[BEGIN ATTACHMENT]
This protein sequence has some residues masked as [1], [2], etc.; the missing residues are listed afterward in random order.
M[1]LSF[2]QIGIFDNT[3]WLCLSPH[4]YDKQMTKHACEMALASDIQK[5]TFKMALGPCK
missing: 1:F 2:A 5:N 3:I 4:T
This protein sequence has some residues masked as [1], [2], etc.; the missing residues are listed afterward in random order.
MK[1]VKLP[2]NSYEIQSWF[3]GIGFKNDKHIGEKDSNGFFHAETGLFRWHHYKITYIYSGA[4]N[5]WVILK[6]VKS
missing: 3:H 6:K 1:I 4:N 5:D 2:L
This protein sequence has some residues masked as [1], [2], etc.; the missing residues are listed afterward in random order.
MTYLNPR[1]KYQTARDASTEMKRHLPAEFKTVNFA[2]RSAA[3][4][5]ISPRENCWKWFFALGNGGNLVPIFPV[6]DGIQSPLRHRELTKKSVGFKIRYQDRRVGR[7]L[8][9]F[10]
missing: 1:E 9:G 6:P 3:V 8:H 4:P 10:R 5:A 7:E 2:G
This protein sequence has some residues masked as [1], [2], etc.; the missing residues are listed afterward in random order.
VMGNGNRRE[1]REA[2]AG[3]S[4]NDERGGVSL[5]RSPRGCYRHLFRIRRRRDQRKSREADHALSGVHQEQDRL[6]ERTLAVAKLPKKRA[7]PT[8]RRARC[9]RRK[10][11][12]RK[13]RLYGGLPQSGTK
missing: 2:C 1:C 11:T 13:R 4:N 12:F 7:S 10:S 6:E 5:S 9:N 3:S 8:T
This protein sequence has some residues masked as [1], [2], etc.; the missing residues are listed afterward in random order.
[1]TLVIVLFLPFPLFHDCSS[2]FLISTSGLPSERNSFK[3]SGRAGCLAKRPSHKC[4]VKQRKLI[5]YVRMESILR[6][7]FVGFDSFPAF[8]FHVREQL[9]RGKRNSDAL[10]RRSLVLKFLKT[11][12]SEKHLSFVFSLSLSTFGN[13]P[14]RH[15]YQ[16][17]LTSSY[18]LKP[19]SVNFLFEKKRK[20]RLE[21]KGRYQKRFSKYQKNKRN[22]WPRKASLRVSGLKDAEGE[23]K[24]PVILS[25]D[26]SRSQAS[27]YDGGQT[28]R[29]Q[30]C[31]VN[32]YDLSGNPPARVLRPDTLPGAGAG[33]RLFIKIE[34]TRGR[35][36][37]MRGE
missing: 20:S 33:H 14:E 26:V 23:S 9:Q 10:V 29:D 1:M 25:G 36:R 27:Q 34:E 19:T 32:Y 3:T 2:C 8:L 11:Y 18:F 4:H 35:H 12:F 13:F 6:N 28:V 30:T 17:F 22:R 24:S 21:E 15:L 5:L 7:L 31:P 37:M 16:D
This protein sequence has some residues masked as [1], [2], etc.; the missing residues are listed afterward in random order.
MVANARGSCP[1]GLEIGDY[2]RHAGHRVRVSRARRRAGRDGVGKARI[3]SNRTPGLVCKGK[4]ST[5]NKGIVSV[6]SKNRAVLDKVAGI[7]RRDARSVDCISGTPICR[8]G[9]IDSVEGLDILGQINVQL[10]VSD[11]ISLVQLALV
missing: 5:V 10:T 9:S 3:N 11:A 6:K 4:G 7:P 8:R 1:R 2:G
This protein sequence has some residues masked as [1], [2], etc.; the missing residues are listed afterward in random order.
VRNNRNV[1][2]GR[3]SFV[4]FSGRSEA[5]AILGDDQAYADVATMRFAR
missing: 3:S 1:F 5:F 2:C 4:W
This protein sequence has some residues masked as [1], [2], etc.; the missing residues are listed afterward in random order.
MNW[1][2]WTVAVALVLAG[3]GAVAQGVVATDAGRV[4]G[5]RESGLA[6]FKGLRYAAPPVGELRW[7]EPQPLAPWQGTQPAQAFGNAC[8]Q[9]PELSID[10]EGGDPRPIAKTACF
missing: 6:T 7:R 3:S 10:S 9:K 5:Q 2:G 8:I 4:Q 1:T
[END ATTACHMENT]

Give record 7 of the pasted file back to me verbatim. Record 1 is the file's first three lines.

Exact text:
This protein sequence has some residues masked as [1], [2], etc.; the missing residues are listed afterward in random order.
VRNNRNV[1][2]GR[3]SFV[4]FSGRSEA[5]AILGDDQAYADVATMRFAR
missing: 3:S 1:F 5:F 2:C 4:W